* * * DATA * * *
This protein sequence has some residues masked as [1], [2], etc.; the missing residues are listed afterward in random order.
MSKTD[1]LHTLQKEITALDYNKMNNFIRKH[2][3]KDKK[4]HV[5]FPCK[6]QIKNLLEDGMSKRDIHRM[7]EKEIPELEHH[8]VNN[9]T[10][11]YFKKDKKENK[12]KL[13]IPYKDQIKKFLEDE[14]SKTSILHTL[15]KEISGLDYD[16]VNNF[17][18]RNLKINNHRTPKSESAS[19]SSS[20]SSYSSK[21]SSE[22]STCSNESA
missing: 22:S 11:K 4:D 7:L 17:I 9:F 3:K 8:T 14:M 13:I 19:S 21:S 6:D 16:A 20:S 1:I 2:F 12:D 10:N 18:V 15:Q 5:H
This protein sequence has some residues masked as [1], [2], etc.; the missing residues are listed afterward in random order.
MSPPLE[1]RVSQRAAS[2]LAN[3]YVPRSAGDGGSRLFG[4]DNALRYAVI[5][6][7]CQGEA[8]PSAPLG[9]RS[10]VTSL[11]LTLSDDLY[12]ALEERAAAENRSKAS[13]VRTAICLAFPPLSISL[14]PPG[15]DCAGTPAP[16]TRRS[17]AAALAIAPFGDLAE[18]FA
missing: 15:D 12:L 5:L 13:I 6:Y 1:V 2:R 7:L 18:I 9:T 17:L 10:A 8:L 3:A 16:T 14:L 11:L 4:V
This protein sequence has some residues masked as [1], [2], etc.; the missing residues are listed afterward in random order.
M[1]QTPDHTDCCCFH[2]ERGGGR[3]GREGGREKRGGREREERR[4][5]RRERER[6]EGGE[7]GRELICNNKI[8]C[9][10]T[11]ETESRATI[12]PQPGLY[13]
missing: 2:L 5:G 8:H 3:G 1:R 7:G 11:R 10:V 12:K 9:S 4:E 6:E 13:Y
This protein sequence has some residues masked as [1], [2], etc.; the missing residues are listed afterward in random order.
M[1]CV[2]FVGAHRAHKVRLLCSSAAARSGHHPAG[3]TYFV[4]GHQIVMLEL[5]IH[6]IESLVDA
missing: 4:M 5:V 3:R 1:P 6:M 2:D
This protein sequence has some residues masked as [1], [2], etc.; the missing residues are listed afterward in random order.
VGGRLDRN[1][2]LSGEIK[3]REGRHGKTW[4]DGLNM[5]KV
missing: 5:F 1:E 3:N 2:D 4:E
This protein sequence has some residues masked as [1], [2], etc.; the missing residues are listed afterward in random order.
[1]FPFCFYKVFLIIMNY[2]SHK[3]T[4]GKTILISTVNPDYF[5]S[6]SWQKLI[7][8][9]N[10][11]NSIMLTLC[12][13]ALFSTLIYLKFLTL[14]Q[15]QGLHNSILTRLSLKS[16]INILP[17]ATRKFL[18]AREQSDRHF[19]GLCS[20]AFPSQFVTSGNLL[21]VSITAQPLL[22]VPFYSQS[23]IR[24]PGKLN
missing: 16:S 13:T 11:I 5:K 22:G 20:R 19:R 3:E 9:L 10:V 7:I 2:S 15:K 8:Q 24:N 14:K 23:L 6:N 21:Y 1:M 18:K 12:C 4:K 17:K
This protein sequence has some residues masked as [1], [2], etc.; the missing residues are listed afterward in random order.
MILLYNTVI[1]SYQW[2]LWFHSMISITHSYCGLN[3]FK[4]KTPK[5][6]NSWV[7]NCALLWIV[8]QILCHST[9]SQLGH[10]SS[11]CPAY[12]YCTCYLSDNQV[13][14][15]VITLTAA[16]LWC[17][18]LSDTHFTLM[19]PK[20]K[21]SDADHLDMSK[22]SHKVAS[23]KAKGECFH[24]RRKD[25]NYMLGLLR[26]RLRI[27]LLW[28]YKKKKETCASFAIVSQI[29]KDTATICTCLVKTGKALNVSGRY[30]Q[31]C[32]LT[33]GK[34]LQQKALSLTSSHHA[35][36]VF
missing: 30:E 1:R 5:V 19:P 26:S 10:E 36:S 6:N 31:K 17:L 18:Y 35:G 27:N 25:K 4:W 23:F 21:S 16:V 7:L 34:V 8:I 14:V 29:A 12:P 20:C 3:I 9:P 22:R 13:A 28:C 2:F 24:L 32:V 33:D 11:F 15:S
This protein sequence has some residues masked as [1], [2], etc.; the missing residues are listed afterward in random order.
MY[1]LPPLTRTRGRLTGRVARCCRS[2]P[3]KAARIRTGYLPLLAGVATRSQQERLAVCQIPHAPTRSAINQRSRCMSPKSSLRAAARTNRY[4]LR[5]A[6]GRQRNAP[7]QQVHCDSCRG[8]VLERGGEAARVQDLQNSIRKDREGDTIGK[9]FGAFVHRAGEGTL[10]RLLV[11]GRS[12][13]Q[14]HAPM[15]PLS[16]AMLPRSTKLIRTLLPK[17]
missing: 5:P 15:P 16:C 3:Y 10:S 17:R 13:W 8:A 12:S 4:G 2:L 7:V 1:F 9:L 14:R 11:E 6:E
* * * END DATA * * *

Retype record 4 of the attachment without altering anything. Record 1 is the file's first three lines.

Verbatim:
This protein sequence has some residues masked as [1], [2], etc.; the missing residues are listed afterward in random order.
M[1]CV[2]FVGAHRAHKVRLLCSSAAARSGHHPAG[3]TYFV[4]GHQIVMLEL[5]IH[6]IESLVDA
missing: 4:M 5:V 3:R 1:P 6:M 2:D